The Blogosphere As A Spontaneous Order

American Magazine has an interesting article arguing that the blogosphere is the perfect example of a spontaneous order in action:

Left to the free market of ideas and instant reader feedback, good writing, quality and reliability in blogging secures a readership and reputation solely on merit. The analogy to “democracy” may be clichéd but the blogosphere is a prime example of Milton Friedman’s credo (“Capitalism and Freedom”) that minimal (or no) regulation and state licensing are best; they are too often a pretext to shut down competition not protect the populace.

All the more reason, then, why Friedman should be the patron saint of the Age of Blogging:  people with brains, networks, and powers of self-expression don’t wait for journalism degrees anymore to have an impact. Indeed the response of ‘mainstream’ journalism to blogging (if you can’t beat ‘em, join ‘em) vindicates Friedman’s skepticism of credentialing like few other phenomena of the past 50 years.  This may be a sub-part of what Friedman saw as the power of the Internet:  “The Internet is the most effective instrument we have for globalization,” he said in 2005, referring to the power of instant electronic connections for commercial purposes.  The same applies, of course, to the world of ideas, flourishing free of the state.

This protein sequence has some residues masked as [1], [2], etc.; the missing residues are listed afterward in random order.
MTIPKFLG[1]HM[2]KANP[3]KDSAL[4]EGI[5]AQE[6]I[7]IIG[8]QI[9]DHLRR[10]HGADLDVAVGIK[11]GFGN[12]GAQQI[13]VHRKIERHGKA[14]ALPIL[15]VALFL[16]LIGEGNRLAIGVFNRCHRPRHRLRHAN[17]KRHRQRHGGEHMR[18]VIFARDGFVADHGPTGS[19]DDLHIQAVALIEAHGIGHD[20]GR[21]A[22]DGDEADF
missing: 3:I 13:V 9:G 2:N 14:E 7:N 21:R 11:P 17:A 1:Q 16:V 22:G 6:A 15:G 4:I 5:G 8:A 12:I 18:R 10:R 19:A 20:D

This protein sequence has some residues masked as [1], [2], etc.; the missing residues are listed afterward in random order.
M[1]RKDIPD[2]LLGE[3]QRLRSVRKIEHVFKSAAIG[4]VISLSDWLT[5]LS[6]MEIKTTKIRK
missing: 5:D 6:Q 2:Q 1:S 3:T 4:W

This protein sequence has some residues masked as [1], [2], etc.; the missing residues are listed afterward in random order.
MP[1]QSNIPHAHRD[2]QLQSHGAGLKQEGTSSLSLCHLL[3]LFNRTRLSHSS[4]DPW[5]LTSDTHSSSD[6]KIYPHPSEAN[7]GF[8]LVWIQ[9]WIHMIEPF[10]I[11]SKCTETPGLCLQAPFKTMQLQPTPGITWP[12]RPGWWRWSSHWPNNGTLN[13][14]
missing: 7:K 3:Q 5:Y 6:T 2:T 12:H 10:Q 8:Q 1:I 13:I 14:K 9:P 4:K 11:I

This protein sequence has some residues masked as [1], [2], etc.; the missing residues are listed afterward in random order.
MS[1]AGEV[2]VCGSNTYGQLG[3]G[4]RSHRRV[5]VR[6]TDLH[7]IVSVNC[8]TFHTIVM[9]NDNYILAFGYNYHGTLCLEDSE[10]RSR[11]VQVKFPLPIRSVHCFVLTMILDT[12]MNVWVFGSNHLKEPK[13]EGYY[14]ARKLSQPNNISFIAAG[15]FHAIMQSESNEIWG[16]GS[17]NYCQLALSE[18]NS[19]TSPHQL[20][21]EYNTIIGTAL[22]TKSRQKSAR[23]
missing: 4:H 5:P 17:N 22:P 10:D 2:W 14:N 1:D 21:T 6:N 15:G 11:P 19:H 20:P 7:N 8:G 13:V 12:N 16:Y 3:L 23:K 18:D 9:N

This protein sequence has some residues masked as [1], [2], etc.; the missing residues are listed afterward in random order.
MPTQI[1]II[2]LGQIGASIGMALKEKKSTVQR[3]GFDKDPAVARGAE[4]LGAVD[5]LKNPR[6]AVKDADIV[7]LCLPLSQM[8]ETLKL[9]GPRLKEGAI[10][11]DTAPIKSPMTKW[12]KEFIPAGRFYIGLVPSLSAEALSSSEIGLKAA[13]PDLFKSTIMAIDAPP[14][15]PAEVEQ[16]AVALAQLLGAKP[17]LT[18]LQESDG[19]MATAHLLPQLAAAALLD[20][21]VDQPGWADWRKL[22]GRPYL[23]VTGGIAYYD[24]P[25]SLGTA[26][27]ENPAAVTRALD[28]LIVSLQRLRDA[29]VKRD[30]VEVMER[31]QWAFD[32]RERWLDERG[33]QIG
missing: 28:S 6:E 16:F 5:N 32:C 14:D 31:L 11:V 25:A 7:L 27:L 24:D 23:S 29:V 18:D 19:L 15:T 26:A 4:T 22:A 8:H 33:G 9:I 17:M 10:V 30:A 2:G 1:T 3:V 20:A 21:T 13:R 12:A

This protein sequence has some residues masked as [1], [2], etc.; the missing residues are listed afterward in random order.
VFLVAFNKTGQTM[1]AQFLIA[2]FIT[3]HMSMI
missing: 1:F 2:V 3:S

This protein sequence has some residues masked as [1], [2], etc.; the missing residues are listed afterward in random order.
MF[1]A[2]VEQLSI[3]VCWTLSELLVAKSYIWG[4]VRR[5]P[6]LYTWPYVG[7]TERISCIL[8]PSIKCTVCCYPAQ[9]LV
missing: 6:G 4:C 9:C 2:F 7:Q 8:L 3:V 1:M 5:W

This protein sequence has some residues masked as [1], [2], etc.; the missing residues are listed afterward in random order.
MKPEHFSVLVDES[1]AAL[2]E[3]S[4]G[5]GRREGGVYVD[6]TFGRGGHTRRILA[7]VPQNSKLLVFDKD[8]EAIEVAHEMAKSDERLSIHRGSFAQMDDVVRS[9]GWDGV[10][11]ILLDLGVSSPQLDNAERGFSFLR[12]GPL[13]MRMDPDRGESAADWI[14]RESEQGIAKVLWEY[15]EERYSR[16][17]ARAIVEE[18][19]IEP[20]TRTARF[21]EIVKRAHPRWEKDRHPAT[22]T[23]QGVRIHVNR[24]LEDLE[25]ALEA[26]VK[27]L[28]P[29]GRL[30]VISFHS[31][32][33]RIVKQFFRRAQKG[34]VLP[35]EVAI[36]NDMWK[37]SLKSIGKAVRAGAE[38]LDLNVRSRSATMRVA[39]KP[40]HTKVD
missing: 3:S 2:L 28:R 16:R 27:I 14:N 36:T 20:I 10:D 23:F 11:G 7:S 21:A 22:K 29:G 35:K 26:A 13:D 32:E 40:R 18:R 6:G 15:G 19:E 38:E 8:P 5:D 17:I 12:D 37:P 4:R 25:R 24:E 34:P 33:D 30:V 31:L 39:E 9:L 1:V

Professional journalists often say that blogs will never compare to the “tradtional” media because they lack the discipline that comes with experience and a trained editor. However, blogs have something that the traditional media lacks — an evolving tradition of self-regulation that correction. A blog post based on information that turns out to be incorrect is not going to be ignored; it’s going to be critiqued and criticized, and the writer is going to be under pressure to come clean when it’s been proven that a mistake was made. When was the last time the MSM admitted it was wrong ?